Poets’ Corner in Stonington Cemetery is a shady resting place for a garden variety of, at last count, some 20 literary folk, including poets, novelists, editors, historians, artists, biographers and essayists, as well as a children’s author, a travel and food writer, a drama critic and a radio screenplay wordsmith.
Those touted as the best-known denizens are, naturally, the two Pulitzer Prize-winning poets: Stephen Vincent Benet, who won two Pulitzers for poetry, and James Merrill.
A recent story in the New York Times book pages led me back to Poets’ Corner to check in on among the more obscure, and likely least known, of the literati settled there: Gaillard Thomas Lapsley.
On March 26, The Times, as part of its series celebrating 125 years of its Book Review, published a short piece noting that the first time a photo appeared on the Book Review’s front was the Aug. 12, 1905, issue, and the author selected was Edith Wharton. “The photograph,” the story read, “as exquisitely composed as a scene from ‘The House of Mirth,’ features Wharton in a lace tea dress at her desk.”
“When this issue appeared,” the story went on, “‘The House of Mirth,’ was captivating — and dividing — New York with its less-than-flattering depiction of high society ... Initially the Book Review wasn’t a fan, writing in April 1905 that ‘it develops in a rather grim fashion,’ but allowing that ‘we must be grateful for these glimpses of the inner circle, given by one who has the magic password.’ By June 1905, the Book Review was raving about the novel, and by August literary New York could talk of little else.”
Gaillard Thomas Lapsley was Edith Wharton’s literary executor.
He was also, in his own right, a graduate of Harvard who, after teaching there for several years, went to England, where he was elected a fellow and lecturer at Trinity College in 1904. From 1919 until 1929, he was a tutor of the college and in 1931 was named a reader in constitutional history.
He lived from 1871 until 1949, when he died in his apartment at the Stanhope Hotel in New York City. He was a relative of the Stickneys, a prominent New York family that settled in Stonington in the early 20th century, and he often spent weeks each summer in Stonington.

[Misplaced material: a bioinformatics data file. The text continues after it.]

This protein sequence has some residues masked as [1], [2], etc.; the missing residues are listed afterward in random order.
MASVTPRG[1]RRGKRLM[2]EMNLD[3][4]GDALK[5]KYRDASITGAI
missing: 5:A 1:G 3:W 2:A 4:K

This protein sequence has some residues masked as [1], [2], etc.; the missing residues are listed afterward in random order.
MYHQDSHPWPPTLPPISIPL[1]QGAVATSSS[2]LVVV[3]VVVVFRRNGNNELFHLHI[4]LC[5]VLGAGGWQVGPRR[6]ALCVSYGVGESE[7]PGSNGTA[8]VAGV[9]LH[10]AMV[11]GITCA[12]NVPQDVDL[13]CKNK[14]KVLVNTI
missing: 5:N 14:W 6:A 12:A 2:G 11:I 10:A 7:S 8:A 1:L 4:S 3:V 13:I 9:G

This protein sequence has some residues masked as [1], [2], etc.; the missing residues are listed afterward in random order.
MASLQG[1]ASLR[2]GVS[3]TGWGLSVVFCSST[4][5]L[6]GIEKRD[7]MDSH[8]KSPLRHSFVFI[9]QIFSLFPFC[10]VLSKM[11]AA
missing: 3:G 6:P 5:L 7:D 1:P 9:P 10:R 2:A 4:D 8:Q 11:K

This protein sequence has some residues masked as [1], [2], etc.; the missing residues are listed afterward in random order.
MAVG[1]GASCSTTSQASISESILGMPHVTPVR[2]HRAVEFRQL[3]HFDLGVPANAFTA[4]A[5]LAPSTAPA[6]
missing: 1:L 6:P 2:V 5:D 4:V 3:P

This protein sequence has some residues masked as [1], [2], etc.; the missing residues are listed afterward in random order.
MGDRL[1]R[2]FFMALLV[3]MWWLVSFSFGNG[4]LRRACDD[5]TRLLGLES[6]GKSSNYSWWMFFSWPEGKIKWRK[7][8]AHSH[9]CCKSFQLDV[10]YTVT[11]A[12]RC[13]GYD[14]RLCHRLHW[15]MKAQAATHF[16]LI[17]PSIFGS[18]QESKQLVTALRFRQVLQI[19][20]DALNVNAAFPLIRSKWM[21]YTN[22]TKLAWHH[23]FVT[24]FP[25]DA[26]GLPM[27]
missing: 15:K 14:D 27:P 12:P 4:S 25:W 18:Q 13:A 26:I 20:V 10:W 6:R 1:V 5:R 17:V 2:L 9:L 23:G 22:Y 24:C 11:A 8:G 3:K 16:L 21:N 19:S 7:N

And, as it happened, he was the grandson of Emma Willard, the American women’s rights activist who dedicated her life to education and founded the first school for women’s higher education, the Troy Female Seminary in Troy, N.Y., which opened in September 1821.
She traveled extensively promoting education for women and died, at age 83, in 1870 in Troy.
In 1895, the seminary was renamed the Emma Willard School in her honor.
Finding Lapsley’s marker in Poets’ Corner is no easy task, shaded and rather obscured by a large rhododendron, and if my late friend, Ashbel Green, a longtime and much esteemed editor at Knopf in New York, who also has his place in Poets’ Corner, had not told me who he was and where to look years ago, I would not know he was there. Few do.
Lapsley’s engraved flat marker, a 6-foot-by-3-foot slab of weathered stone, is just to the right of the headstone for Stephen Vincent Benet and his wife, Rosemary Benet, and set back a bit from that of Meredith Mason Brown, a lawyer and scholar, biographer of Daniel Boone and former president of the Stonington Historical Society.
A series of books called Queer Places, written by Elisa Rolle and dedicated to pointing out houses, schools and burial places of LGBTQ key figures, has this to say about Lapsley:
“He was a close friend of Henry James and Edith Wharton and was appointed Wharton’s literary executor in her will. He corresponded with Bernard Berenson and Isabella Stewart Gardner.
“After the death of his mother in 1888, Howard Sturgis (an American ex-pat novelist in Britain who wrote about same-sex love) moved with his lover, William Haynes-Smith, into a country house named Queen’s Acre, near Windsor Great Park. Their home was a familiar retreat for many other bachelors in Henry James’ circle, including Arthur Christopher Benson, Percy Lubbock and Gaillard Lapsley.
“Gaillard Thomas Lapsley was the son of Howard Lapsley and Katherine A. Willard. He was graduated from Harvard in 1893 and originally studied law. After teaching there for many years he went to England and became an authority on medieval constitutional history.
“Although ‘The County Palatine of Durham,’ published in 1900, was his only book, a selection of his articles was published posthumously in a volume entitled ‘Crown, Community and Parliament in the Later Middle Ages.’
“A memorial brass located on the north wall of the Trinity College Ante-Chapel reads (translated from Latin): ‘This inscription commemorates Gaillard Thomas Lapsley. A Fellow of the College for forty-five years, he served as Lecturer and Tutor, and in his writing and lecturing shed light on the origins of our laws and constitution. An American citizen, he loved the British way of life. At length he returned to his native country, where he died in 1949 at age seventy-six.”
In Poets’ Corner, the marker reads:
“In loving memory of Gaillard Thomas Lapsley. Born November 14, 1871. Died August 17, 1949.
“Lecturer in History at Harvard University. Fellow, lecturer and tutor of Trinity College and reader of Constitutional History at the University of Cambridge.
“A man of wide culture and strong faith.”
“The eternal God is thy refuge and underneath are the everlasting arms.”
If those dates on his stone are correct, and why wouldn’t they be, he was 77 when he died, not 76 as Trinity College, alas, memorialized him.
Steven Slosberg lives in Stonington and was a longtime reporter and columnist. He may be reached at firstname.lastname@example.org.